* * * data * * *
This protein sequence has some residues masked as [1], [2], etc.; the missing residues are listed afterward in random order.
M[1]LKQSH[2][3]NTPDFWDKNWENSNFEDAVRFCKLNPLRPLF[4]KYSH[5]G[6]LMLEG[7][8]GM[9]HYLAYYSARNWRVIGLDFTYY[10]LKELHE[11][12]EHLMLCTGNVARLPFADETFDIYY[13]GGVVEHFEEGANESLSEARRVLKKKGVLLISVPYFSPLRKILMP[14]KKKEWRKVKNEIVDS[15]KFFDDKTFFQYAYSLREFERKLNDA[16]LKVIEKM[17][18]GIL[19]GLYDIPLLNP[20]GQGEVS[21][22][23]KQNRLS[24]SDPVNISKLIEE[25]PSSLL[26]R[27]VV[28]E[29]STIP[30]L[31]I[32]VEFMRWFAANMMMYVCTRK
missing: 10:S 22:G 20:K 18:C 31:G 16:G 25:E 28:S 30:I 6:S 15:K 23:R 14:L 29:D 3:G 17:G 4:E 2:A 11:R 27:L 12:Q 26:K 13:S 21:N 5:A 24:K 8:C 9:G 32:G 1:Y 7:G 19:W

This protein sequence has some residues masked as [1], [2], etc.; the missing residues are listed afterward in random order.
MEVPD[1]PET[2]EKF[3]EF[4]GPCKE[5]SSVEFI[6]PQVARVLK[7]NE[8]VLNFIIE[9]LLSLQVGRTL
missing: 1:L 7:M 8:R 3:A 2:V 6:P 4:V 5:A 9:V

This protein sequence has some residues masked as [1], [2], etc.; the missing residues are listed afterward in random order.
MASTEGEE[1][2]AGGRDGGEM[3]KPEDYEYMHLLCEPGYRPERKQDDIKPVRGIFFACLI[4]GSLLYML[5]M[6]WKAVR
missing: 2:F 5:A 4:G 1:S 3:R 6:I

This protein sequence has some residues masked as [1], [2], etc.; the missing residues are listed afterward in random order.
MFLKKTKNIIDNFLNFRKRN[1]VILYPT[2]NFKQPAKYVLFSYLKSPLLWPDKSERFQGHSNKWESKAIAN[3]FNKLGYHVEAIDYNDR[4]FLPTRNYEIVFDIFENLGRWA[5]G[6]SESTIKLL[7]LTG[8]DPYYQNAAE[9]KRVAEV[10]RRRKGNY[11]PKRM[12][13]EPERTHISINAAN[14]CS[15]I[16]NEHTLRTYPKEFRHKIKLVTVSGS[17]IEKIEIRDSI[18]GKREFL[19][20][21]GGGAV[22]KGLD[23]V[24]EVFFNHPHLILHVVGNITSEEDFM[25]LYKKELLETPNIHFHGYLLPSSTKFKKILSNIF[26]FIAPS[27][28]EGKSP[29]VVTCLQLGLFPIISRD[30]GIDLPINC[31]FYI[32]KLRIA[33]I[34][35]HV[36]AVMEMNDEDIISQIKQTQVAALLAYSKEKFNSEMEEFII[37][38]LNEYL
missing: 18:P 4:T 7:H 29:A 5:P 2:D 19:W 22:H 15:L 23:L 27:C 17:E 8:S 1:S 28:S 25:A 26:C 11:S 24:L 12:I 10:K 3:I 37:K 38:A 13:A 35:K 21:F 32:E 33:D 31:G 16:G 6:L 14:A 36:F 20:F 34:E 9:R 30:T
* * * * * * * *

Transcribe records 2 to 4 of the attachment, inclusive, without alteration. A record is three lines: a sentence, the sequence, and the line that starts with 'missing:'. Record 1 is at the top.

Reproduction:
This protein sequence has some residues masked as [1], [2], etc.; the missing residues are listed afterward in random order.
MEVPD[1]PET[2]EKF[3]EF[4]GPCKE[5]SSVEFI[6]PQVARVLK[7]NE[8]VLNFIIE[9]LLSLQVGRTL
missing: 1:L 7:M 8:R 3:A 2:V 6:P 4:V 5:A 9:V

This protein sequence has some residues masked as [1], [2], etc.; the missing residues are listed afterward in random order.
MASTEGEE[1][2]AGGRDGGEM[3]KPEDYEYMHLLCEPGYRPERKQDDIKPVRGIFFACLI[4]GSLLYML[5]M[6]WKAVR
missing: 2:F 5:A 4:G 1:S 3:R 6:I

This protein sequence has some residues masked as [1], [2], etc.; the missing residues are listed afterward in random order.
MFLKKTKNIIDNFLNFRKRN[1]VILYPT[2]NFKQPAKYVLFSYLKSPLLWPDKSERFQGHSNKWESKAIAN[3]FNKLGYHVEAIDYNDR[4]FLPTRNYEIVFDIFENLGRWA[5]G[6]SESTIKLL[7]LTG[8]DPYYQNAAE[9]KRVAEV[10]RRRKGNY[11]PKRM[12][13]EPERTHISINAAN[14]CS[15]I[16]NEHTLRTYPKEFRHKIKLVTVSGS[17]IEKIEIRDSI[18]GKREFL[19][20][21]GGGAV[22]KGLD[23]V[24]EVFFNHPHLILHVVGNITSEEDFM[25]LYKKELLETPNIHFHGYLLPSSTKFKKILSNIF[26]FIAPS[27][28]EGKSP[29]VVTCLQLGLFPIISRD[30]GIDLPINC[31]FYI[32]KLRIA[33]I[34][35]HV[36]AVMEMNDEDIISQIKQTQVAALLAYSKEKFNSEMEEFII[37][38]LNEYL
missing: 18:P 4:T 7:H 29:A 5:P 2:D 19:W 22:H 15:L 23:L 27:C 17:E 8:S 1:S 28:S 25:A 26:C 11:S 24:L 12:I 10:K 3:I 37:K 38:A 13:A 35:K 21:F 32:E 33:D 31:G 16:G 6:L 14:A 36:F 20:F 34:E 9:R 30:T